Feeney, D. (2014). Editorial, British Journal of Visual Impairment 32 (1)Special Issue: Visual Impairment, Aesthetics & Access to the Arts, pp. 3-6.

Feeney, David (2014) Feeney, D. (2014). Editorial, British Journal of Visual Impairment 32 (1)Special Issue: Visual Impairment, Aesthetics & Access to the Arts, pp. 3-6. British Journal of Visual Impairment, 32 (1). pp. 3-6. ISSN 0264-6196

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Abstract

In Plato’s Meno, Socrates poses the following predicament to an engrossed listener: Imagine that
we want to travel from Athens to Larissa, but do not know the way. Should we trust a blind man to
tell us the way to Larissa? Legacies of the association of reliable knowledge with sight, implicit in
Socrates’ framing of his conundrum, still abound. While misgivings about attributing epistemic or
aesthetic credibility to the opinions volunteered by individuals with visual impairment persist, the
inequity of the rationale informing them is clearly manifest within gallery environments, for example,
where these individuals are expected to take on faith the descriptions, instructions, and values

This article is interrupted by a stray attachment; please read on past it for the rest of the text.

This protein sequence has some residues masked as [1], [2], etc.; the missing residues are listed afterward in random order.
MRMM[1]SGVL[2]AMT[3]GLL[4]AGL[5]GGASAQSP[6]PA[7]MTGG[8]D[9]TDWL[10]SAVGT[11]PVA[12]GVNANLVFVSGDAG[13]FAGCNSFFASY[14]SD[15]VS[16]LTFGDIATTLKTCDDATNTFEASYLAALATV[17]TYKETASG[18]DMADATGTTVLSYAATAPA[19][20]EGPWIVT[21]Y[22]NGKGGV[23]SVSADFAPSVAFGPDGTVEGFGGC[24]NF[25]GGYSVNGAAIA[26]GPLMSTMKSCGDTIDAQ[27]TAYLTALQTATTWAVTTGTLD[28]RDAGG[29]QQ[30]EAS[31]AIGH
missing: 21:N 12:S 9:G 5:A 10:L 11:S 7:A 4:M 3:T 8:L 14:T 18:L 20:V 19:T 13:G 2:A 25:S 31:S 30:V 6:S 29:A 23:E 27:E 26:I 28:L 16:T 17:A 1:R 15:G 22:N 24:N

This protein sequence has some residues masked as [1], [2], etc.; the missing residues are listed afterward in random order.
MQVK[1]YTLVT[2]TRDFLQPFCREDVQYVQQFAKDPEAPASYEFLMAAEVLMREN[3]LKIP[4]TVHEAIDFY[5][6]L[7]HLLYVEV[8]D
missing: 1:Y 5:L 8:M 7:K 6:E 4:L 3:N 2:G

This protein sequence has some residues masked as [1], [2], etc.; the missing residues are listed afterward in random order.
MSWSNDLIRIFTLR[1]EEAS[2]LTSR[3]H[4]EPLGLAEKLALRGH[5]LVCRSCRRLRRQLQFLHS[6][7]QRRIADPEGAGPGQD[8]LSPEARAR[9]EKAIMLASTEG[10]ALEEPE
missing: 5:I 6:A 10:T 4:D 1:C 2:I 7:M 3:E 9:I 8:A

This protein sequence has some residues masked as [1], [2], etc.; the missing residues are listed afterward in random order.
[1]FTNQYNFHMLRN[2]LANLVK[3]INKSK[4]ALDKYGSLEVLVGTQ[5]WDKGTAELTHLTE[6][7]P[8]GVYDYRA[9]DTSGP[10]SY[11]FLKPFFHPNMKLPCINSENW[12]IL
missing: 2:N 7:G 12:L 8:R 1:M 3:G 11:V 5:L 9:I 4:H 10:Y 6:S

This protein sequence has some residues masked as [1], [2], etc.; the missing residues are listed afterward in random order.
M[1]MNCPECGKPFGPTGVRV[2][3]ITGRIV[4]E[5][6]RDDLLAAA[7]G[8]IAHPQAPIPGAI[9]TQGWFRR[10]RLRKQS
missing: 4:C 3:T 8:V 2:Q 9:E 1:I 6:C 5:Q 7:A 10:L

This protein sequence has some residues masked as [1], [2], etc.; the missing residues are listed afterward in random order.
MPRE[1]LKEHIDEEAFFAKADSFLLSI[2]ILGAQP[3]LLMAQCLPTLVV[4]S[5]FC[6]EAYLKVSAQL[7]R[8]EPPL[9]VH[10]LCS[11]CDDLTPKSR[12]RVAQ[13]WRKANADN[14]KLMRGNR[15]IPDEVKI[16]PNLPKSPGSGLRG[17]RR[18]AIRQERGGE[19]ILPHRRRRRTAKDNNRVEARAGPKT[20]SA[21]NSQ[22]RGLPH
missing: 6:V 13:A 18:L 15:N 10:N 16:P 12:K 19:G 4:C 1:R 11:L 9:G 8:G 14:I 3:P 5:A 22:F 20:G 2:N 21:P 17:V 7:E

presented to them by fully sighted individuals in the name of access. The bias informing these
assumptions is exemplified by educational theorist R.T. Allen’s (1987) citing of the case of blindness
as a means of justifying his argument that ‘those who lack normal capacities’ embody the truth
of the maxim that ‘no one possesses any original authority as a source of truth but only this relative
authority in knowing . . . more than someone else.’ When his subsequent observation – that ‘what
the authoritative person states is itself others’ evidence or reason for belief’ – is considered in relation
to Socrates’ question, the intransigence of this prejudice over a period that spans the 5th century
BC and the late 20th century becomes clear (Allen, 1987). There are signs, however, that
progress has subsequently been made in this regard. The articles collected in this Special Issue of
British Journal of Visual Impairment (BJVI) are highly suggestive that hopes that such change is
currently afoot are well founded.

Item Type: Article
Keywords: Visual impairment, blindness, art, access, aesthetics.
Faculty / Department: Faculty of Education > Disability and Education
Depositing User: David Feeney
Date Deposited: 21 Mar 2019 16:01
Last Modified: 21 Mar 2019 16:01
URI: https://hira.hope.ac.uk/id/eprint/2737

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